This year, the district added a "Get Caught Reading" program, which was announced July 11 at Sully Public Library on Webster Avenue. Any student found reading at city parks, recreation centers or playgrounds will receive a coupon for a free ice cream from Abbott's, Vargas said.
"We want to be sure our facilities are part of this program," noted Rochester Mayor Thomas Richards. "(Reading) is an important part of the summer for our kids."
The new program works hand-in-hand with the district's summer ROC Read program, which is required for students at every grade level, Sadowski said. Students choose a book to read over the summer and complete corresponding activities such as a book report to receive tickets to a Red Wings game on Aug. 22.
Last year, more than 400 families showed up for the game, Vargas said.
Although school officials prefer not to use the word "incentives," encouraging students to read through such initiatives as ROC Read worked for children in Sherley Flores' third-grade bilingual class at Pinnacle School No. 35.
Ergaliz Cornil and Jensey Rivera, both 9, were recognized for reading more than 30 books each over the school year and received special rewards. All of Flores' third-grade students also received pins that said "Super Reader."
Ergnaliz said that she likes reading because it "helps you learn more about things and gives you information about things that happened in the past."
"It's fun so I can learn what the words mean, new words I don't know," he said. "Reading is fun not just to read but to learn more about what (you) want to learn about. When teachers ask a question, you can know what happened and how to answer questions."
During the year, Flores said that she encouraged the kids to read every night. In the classroom, they have guided reading at their own levels as well as at grade level to help them meet the Common Core standards that were implemented last fall, she said.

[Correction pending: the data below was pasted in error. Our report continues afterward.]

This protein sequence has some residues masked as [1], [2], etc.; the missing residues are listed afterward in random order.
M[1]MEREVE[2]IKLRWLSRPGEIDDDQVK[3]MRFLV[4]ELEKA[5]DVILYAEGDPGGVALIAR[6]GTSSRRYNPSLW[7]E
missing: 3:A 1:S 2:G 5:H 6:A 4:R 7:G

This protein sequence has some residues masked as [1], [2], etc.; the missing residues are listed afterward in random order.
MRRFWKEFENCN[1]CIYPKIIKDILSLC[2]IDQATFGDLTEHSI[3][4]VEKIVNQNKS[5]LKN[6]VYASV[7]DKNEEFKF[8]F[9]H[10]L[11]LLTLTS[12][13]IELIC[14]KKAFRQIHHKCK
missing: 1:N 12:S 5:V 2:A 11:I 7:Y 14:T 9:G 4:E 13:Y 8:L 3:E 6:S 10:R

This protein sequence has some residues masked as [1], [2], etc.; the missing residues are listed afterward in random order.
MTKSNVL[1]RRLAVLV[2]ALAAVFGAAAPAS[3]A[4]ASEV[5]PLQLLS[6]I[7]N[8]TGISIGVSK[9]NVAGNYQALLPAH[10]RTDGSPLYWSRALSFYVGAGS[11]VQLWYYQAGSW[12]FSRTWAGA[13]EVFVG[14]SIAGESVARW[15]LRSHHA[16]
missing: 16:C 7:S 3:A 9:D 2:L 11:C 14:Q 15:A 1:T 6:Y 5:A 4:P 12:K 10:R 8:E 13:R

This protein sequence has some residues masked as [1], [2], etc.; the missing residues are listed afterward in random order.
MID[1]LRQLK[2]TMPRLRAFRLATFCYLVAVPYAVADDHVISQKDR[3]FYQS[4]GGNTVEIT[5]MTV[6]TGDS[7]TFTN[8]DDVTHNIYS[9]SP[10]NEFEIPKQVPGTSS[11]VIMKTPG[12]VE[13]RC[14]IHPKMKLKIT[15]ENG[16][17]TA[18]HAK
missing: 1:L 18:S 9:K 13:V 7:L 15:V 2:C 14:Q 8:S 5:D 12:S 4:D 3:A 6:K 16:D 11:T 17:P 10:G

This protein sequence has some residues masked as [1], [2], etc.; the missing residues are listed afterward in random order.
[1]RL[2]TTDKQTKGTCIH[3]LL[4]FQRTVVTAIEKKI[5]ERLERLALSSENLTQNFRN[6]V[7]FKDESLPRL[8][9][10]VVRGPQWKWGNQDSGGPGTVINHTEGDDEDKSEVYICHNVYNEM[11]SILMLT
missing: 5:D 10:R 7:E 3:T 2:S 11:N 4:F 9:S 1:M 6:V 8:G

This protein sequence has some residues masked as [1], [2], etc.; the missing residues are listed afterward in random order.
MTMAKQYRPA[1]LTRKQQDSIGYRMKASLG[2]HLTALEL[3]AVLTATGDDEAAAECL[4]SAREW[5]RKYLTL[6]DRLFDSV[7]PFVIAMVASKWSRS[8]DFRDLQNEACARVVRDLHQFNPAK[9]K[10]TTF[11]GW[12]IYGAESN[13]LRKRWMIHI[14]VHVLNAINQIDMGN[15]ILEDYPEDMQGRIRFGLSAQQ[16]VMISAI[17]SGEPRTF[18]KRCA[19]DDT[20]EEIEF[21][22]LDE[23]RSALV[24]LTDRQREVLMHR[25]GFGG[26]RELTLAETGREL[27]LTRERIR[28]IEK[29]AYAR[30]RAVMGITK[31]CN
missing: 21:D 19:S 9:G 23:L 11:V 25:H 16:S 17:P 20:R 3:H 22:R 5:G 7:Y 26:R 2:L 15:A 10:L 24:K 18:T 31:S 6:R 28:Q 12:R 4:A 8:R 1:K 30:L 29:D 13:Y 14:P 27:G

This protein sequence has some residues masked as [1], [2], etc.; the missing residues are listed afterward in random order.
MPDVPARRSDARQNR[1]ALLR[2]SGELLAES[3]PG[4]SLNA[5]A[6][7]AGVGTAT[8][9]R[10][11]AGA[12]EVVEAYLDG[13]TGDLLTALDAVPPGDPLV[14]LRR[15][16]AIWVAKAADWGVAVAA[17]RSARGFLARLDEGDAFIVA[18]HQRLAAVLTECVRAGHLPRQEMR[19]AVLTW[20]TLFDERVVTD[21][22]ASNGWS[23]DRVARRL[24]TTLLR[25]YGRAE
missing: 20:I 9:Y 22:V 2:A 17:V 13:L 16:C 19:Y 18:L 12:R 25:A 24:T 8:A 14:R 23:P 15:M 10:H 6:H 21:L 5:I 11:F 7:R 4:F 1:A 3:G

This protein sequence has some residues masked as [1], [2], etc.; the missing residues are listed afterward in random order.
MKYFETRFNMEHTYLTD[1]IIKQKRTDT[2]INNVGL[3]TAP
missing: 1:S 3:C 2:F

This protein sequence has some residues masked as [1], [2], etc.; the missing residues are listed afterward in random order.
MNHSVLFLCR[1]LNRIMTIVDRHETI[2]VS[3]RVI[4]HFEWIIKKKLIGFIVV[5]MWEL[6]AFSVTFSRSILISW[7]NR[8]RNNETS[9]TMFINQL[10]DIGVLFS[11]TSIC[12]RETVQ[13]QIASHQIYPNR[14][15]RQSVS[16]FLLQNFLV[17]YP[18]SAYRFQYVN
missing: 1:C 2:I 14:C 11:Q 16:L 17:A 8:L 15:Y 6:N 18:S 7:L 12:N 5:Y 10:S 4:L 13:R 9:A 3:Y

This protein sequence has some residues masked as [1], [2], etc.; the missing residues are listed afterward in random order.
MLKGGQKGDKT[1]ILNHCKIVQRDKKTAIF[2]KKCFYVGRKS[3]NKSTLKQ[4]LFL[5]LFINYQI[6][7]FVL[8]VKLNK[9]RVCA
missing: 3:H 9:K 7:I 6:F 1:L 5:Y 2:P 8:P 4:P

The Common Core standards have been developed to get students college and career ready by the time they graduate high school, according to www.corestandards.org/ELA-Literacy.
"Students who meet the standards develop the skills in reading, writing, speaking, and listening that are the foundation for any creative and purposeful expression in language," the website states.
Many of Flores' students are reading at grade level, but that will be difficult to maintain over the summer if the students don't continue reading, she said.
Quakenbush said that summer reading loss contributes to a national achievement gap for low-income students.
"If they are not getting this summer intensive reading program (like Horizons), most kids are as much as three years behind," she said.
More summer intervention programs are needed not only for city students but also for those in such suburbs as Greece, Quakenbush noted.
"We're trying to get more and more colleges to join in and open up the Horizons program," she added. "If we can get them all on board, we can definitely touch more kids."
The city school district also has created a summer reading program for third-graders at the School of the Arts, Sadowski said. The program is part of a long-term study supported by the Wallace Foundation to see if all of the district's initiatives succeed in boosting literacy rates and improving academic success, Sadowski said.
The bottom line is educators and families need to get kids excited about reading and be role models, said Vargas. At the end of June, School 35 librarian Donna Koperski tried to do that for her students by introducing them to the books on the summer list, many of which are multicultural.
"Vacation is about fun and I hope (students) realize reading is fun," Koperski said. "That's our goal, to have a wide variety of books that (kids are) interested in and ... we want it to be fun."